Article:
In more detail, the contribution emphasises the ‘Islamic policronist time’ of the Emir Hussein – with position that it was possible to overlap multiple temporal situations in order to reach more objective goals – and MacMahon’s ‘British monocronist time’ – for which it was preferable to address a topic at a time, in a single, temporal, substantive, linear and well-defined succession – clashed up to the point of compromising many of the outcomes of the ongoing negotiation.
The temporal issue becomes more complicated when it intersects with another value component, or rather cultural-value: the level of responsiveness in the confrontation with uncertainty (Hofstede, 2004).
By elaborating on the analysis of the Dutch scholar – which circumscribes the uncertainty to the sole experience of contact with cultural diversity – for some cultures the greater meticulousness in achieving a single goal, in addition to responding to strictly timely motivations, may depend on the need to ‘exorcise’ the uncertainty of the result through the profusion of more energy and concentration in the realisation of that objective.
Naturally, such behaviour hardly envisages the possibility of proceeding with ‘parallel times’, with the result that the profusion of energies on several fronts by individuals belonging to some cultures can be evaluated negatively (if not forced) by individuals belonging to other cultures who pursue individual goals.
As a result, a culture in which somehow is recognised a low level of tolerance towards uncertainty will also likely be characterised by having particular attachment to the rules, the maintenance of order, and respect precisely because of its components.
This assumption goes hand in hand with the activities of a diplomatic agent, and more generally with an efficient action of intercultural diplomacy. Gaining awareness of the viscosity of the cultural-value component of time, or of the possible diversity of discomfort levels of our interlocutors in situations, or results, of uncertain outcomes at the intercultural level, means optimising the performance of all those international relations activities (i.e., the negotiation) that in any way are made of those permeated components.
Another cultural-value theme that, in some ways, may exhibit degrees of complexity at the intercultural level is power and all the related manifestations of thereof, such as the concept of hierarchy and/or distance between the power and the one who is subject to it.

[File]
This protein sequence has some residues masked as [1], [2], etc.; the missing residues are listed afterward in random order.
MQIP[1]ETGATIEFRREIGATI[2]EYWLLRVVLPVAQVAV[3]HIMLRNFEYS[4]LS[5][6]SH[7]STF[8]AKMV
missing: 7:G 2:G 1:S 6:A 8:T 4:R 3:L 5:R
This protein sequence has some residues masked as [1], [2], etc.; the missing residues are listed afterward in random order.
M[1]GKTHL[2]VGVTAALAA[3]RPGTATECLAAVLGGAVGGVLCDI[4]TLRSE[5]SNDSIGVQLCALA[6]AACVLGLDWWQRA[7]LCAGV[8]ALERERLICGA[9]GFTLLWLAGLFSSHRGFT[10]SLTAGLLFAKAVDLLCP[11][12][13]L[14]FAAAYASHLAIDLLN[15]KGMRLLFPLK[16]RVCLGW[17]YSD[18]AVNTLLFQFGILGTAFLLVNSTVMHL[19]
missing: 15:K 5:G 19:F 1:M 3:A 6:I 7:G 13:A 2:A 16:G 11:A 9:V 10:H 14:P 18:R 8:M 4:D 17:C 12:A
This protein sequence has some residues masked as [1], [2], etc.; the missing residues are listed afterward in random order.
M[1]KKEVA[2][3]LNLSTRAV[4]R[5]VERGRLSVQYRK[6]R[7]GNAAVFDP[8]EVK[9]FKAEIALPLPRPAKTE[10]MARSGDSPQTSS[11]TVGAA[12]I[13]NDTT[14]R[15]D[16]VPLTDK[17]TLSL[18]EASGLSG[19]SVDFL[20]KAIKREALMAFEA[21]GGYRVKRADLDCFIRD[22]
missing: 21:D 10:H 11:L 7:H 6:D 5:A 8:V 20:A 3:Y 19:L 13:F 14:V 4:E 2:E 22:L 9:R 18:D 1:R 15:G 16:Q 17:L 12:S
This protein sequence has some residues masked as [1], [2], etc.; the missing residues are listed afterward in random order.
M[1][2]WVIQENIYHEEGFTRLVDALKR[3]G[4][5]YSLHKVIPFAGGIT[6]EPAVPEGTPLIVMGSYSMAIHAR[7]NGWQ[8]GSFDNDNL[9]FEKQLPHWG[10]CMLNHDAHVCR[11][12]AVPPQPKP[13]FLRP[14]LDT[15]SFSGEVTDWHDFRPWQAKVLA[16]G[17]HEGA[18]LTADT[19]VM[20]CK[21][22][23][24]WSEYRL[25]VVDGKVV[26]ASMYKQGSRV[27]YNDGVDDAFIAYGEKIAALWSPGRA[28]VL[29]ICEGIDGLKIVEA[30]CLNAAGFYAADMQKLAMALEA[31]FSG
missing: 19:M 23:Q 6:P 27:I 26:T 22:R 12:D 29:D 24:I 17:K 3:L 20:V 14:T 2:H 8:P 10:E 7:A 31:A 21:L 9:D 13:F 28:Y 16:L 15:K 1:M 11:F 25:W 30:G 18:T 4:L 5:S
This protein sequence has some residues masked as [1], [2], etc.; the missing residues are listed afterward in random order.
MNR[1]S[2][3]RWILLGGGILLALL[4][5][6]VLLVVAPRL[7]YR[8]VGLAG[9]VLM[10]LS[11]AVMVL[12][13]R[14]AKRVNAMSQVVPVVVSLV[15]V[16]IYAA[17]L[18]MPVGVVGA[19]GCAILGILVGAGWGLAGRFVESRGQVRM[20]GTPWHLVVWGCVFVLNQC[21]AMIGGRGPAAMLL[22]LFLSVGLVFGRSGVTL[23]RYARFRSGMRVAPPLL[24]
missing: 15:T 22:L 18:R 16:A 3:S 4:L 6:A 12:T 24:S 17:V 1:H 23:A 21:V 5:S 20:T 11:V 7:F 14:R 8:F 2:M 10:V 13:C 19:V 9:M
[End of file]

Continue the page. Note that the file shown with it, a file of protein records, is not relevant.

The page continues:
A hierarchical structure is a component sometimes visible, sometimes hidden. The amount of signals offered in an intercultural context, which often help us to understand ‘who commands’, does not always allow for recognisable decoding.
Overcrowded collaborators, sophisticated gadgets, personalized transport, and boosted personal security, wider work spaces, deferred interlocutors, are not unanimously readable power representations. If we want to represent a hierarchical structure like a pyramid (and with it, the distance between the vertex and the base), we can say that sometimes it is steep and pointed, sometimes it is crushed and rounded.
In other words, we are talking about an even deeper concept (referring Hofstede’s work), according to which there are important cultural differences (and therefore intercultural approaches) between countries, groups and social structures where the distance between the ‘summit’ ( power) and the ‘base’ (citizens) is more or less marked.
It is not just to observe that distance from the perspective of who manages power, but also, and above all, from the distance of those who do not handle it. We will find, for example, that such distance is understood in variable forms for which some cultures may have an “imprinting” rooted in the consciousness of their components in terms of more or less legitimacy (acceptance) of that distance.
Moreover, the diverse facets of the hierarchical element may strongly distinguish some cultures for which this element is ‘rigid’, ‘impenetrable’, while for others it is permeable, regardless of the minor or greater level of distance between the vertices and the base of the pyramid.
In recent years, the intercultural aspects of working structures set up on a hierarchical basis within the diplomatic field has gained increasing importance due to the development of European diplomacy (the European External Action Service) and the multiplication of diplomatic agents of EU Member States and job opportunities at the European Delegations working abroad. This meant a parallel development in working environments in which, volens nolens, diplomatic agents learn to manage personal and professional relationships often in the presence of marked cultural differences (and values).
Indeed, in the intercultural context, the terms ‘hierarchy’ and ‘power’ acquire diversified connotations, sometimes very far from the initial meaning of ‘sacredness’ found in the Greek root ieròs or the sense of ‘domination’, ‘protection ‘ reflected by the Sanskrit root patyate.